Esther Woolfson has been fascinated by corvids, the bird group that includes crows, rooks, magpies and ravens, since her daughter rescued a fledgling rook sixteen years ago. That rook - named Chicken - has lived with the family ever since. Other birds have also taken their place in the household - a magpie, starling, parrot and the inhabitants of an outdoor dovehouse. But above all, it has been the corvids (a talking magpie named Spike, Chicken the rook, and, recently, a baby crow named Ziki) that she has formed the closest attachments with, amazed by their intelligence, personality and capacity for affection.Living with birds has allowed Woolfson to learn aspects of bird behaviour which would otherwise have been impossible to know - the way they happily become part of the structure of a family, how they communicate, their astonishing empathy. We hear about Chicken's fears and foibles: her hatred of computers and other machines and her love of sitting on Woolfson's knee in the evening and having her neck scratched; the birds' elaborate bathing rituals, springtime broodiness, and tendency to cache food in the most unlikely places. Woolfson tells the darker story of way corvids have always been objects of superstition and persecution; and with the lightest of touches, she weaves in the science of bird intelligence, evolution, song and flight throughout. Her account of her experiences is funny, touching and beautifully written, and gives fascinating insights into the closeness human beings can achieve with wild creatures.
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Esther Woolfson was brought up in Glasgow and studied Chinese at the Hebrew University of Jerusalem and Edinburgh University. Her acclaimed short stories have appeared in many anthologies and have been read on Radio 4. She has won prizes both for them and for nature writing. She has been the recipient of a Scottish Arts Council Travel Grant and a Writer's Bursary. She lives in Aberdeen.From Publishers Weekly:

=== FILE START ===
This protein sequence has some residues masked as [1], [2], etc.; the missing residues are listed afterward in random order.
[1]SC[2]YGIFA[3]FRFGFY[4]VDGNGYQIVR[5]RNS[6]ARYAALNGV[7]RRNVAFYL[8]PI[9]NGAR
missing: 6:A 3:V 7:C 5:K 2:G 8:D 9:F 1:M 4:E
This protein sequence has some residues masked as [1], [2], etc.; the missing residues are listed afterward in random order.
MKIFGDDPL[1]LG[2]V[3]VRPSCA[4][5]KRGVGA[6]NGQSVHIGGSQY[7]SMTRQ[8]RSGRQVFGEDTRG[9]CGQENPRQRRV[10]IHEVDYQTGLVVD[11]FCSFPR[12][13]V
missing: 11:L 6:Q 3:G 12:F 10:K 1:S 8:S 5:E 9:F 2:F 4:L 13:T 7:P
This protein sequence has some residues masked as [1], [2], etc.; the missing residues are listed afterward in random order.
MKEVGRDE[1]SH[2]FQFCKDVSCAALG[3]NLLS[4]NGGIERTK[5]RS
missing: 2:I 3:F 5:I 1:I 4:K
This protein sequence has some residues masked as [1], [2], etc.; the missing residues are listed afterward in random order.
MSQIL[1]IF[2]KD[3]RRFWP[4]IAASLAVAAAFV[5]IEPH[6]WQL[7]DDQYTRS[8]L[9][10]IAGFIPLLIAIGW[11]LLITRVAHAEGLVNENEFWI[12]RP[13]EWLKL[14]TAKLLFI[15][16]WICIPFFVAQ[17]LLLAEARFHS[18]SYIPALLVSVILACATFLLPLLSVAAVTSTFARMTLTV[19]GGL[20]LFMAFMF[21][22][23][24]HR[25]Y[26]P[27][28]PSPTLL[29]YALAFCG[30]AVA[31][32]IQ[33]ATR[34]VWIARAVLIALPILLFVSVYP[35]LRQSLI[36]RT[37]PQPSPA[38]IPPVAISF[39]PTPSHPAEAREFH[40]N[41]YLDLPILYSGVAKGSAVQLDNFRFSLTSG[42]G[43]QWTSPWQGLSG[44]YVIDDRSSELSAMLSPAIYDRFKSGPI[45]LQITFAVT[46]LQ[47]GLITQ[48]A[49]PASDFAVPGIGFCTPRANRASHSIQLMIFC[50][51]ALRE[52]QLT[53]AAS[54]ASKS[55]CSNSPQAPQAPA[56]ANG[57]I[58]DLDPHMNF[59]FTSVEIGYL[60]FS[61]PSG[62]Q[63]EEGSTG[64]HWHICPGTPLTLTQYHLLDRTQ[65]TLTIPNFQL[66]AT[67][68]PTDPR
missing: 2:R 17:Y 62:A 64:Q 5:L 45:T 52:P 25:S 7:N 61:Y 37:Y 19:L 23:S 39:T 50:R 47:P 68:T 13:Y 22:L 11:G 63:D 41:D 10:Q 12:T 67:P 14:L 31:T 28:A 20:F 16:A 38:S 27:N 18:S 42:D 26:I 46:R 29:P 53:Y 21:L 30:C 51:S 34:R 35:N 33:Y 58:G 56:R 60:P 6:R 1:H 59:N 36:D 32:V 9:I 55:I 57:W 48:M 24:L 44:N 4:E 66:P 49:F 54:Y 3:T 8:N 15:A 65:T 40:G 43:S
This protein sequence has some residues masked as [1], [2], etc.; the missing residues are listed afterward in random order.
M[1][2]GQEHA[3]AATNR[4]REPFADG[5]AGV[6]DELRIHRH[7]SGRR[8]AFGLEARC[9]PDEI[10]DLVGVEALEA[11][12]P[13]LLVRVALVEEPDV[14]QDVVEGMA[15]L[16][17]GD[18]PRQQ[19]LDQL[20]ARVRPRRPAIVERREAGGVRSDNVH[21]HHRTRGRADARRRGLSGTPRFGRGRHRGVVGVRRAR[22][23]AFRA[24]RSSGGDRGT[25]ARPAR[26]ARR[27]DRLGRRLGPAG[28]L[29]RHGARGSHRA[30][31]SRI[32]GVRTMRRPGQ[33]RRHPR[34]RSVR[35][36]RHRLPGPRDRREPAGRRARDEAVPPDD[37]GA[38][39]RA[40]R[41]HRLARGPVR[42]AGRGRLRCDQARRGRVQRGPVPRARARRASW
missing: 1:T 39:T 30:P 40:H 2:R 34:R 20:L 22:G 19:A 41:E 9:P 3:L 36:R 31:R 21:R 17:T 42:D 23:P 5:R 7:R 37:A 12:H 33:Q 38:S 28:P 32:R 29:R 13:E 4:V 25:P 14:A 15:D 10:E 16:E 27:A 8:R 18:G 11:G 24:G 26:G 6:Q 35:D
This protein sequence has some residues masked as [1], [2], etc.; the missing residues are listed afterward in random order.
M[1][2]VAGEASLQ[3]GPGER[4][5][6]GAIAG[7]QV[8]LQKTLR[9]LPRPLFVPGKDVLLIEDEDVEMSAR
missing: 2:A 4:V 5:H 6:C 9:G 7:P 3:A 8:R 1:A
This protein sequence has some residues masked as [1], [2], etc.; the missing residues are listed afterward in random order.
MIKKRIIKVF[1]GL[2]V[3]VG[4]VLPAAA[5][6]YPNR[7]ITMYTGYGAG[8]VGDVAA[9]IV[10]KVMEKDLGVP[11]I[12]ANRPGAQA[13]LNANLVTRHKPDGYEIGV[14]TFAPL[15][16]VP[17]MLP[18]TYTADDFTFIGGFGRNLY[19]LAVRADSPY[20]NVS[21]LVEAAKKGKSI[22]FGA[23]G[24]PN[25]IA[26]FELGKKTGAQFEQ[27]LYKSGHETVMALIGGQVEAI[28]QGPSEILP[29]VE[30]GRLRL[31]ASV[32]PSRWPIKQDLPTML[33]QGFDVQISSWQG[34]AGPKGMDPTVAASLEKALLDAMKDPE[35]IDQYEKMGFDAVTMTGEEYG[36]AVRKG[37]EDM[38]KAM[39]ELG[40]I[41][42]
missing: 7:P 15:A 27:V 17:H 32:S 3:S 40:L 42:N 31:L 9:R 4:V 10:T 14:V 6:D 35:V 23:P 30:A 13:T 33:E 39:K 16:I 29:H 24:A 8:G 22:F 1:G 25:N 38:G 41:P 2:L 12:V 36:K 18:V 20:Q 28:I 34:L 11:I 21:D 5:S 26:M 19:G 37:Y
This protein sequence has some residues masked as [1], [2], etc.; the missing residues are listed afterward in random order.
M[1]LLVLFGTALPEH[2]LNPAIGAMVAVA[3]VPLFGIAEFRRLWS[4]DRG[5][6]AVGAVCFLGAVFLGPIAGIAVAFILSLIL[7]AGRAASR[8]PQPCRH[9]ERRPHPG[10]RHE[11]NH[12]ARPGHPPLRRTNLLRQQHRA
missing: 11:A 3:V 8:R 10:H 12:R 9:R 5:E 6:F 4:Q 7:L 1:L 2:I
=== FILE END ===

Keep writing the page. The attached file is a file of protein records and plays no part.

Starred Review. Shortly after settling with her husband and two daughters in a rambling Edwardian house in Aberdeen, Scotland, the gift of several pairs of doves inspired UK novelist and nature writer Woolfson to convert her new coal shed into a dovecote. The doves were followed by housebirds: a cockatiel for their daughter, a flightless rosella parrot the pet store couldn't get rid of, and a succession of unfledged birds rescued by neighbors. Woolfson learned how to care for everything from infant birds to elderly parrots with dysfunctional backgrounds; the menagerie eventually includes a swearing starling, a young rook named Chicken, and Spikey the magpie. Describing how her birds communicate (nearly all the house birds talk), she reveals distinct personalities and idiosyncrasies; she also discusses birds in the wild and natural history, and her neurologist husband is particularly keen on bird brains. The highly intelligent Corvus genus, including crows, magpies, rooks and ravens, fascinate Woolfson the most, and she transmits their appeal with startling clarity. Additionally, Helen Macdonald's beautiful illustrations add resonance to each chapter's subject. A satisfying read from a masterful stylist, this will appeal to any fan of nature writing or personal essays.
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Book Description Granta Books, 2008. Hardcover. Book Condition: New. Dust Jacket Condition: New. 1st Edition. Published In 2008 : 1st. Edition : 1st. Printing : Full Printing Numbers Listed, 1 - 10 : Granta Publishing : Overall, A Very Nice Book : Bookseller Inventory # 44 - 17729
Book Description Granta Books, 2008. Hardcover. Book Condition: New. Never used!. Bookseller Inventory # P111847080294